The best call was from a woman who was very concerned about her chickens not being able to sleep because it was too bright in her front yard. There were enough streetlights on her street and her neighbors agreed that they were sufficient. We took down the streetlight and her chickens went back to bed.

Q. Phone calls about groggy chickens. I haven’t heard about anything like that before. How else is working in a small city unique?

A. With a smaller resource pool, we provide less services. So what does that mean? It means when a [trend] hits communities across the country, such as local food, many cities have gone ahead and hired local food coordinators and started local food programs. But in a smaller community like ours, we can’t expand and contract our services as readily. Sometimes I have to say, “Unless you want to cut a whole fire station, we can’t start that new program.” It’s less about providing new programs and projects and more about transforming the services we already deliver.

Q. You’re involved in the Urban Sustainability Directors Network. What have you guys been up to?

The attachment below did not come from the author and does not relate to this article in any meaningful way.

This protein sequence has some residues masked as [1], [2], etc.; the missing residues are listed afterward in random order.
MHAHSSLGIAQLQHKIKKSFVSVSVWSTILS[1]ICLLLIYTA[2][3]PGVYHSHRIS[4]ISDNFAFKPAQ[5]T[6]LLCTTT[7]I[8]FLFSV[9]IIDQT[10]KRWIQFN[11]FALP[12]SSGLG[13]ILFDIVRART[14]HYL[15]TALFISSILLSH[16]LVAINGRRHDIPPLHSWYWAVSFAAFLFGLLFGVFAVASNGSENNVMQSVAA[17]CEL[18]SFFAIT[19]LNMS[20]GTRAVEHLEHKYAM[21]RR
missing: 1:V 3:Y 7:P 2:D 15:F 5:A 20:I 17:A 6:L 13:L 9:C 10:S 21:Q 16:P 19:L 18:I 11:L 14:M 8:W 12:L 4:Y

A. I’m on the planning committee. We’ve recently started to prioritize regional networks. It’s so powerful when local governments can work together and align our goals. When you put together 10 North Carolina sustainability directors, you’re talking millions of North Carolinians who are represented in these goals. Suddenly when we talk to utility companies, like with the streetlight project, it’s a very different conversation.

We are doing a multi-city program right now where we are testing a social marketing message about laundry. We wanted to understand why people don’t use cold water. With old-school outreach, we assumed we knew why people weren’t doing something and we told them what to do in brochures. This time, we just asked them, “What’s up? Why don’t you do this?”  We did a series of focus groups to understand behaviors, perceptions, and knowledge.